In this book, Dean Kowalski argues that filmmakers can "do" philosophy when creating a fictional narrative film, and utilizes a careful and extensive analysis of Joss Whedon's fictive creations-Buffy the Vampire Slayer, Angel, Firefly, Dollhouse, and The Cabin in the Woods (among others)-to establish this thesis. This book appeals to many different readers. For the many admirers of Whedon's fictive creations, it offers one of the most comprehensive analyses of his corpus.
It reprises many examples and dialogue passages from the far corners of the so-called "Whedonverse." You'll get a chance to re-experience your favorite dramatic moments, and think about them in novel ways.
For popular culture scholars, it offers illustrations of various philosophical theories, explains how those theories pertain to relevant data points in Whedon's oeuvre, and assesses whether, or to what extent, they have real-world application.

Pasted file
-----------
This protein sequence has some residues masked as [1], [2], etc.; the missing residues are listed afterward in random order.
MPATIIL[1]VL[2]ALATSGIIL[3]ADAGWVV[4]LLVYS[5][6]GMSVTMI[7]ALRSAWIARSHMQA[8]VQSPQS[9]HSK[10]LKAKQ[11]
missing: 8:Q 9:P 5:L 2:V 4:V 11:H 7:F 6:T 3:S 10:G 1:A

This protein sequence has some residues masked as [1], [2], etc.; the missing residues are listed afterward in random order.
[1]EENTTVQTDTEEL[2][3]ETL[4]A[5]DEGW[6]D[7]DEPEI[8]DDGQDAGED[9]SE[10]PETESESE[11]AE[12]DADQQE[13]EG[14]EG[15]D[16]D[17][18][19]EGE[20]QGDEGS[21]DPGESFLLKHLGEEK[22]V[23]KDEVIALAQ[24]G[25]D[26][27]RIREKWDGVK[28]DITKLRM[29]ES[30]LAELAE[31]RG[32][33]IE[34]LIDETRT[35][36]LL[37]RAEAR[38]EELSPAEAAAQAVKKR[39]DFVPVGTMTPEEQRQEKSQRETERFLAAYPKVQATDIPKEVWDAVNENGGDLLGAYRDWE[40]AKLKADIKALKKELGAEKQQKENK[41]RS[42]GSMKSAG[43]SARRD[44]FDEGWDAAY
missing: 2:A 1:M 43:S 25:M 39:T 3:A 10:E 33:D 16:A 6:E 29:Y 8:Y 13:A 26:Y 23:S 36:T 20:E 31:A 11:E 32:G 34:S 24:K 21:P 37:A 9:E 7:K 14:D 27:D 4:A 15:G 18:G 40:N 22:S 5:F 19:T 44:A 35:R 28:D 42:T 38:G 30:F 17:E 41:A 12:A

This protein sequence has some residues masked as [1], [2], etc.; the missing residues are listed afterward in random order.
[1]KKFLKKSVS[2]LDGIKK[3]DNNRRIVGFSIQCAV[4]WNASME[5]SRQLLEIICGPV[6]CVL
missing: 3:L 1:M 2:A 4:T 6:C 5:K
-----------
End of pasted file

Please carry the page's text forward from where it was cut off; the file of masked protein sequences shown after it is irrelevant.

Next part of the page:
For philosophers of film, it explicates crucial issues germane to the film-as-philosophy debate, but also expands them to television-all in the attempt to demonstrate why it is that Whedon ought to be included among those rare filmmakers who engage the philosophical process via their artistry.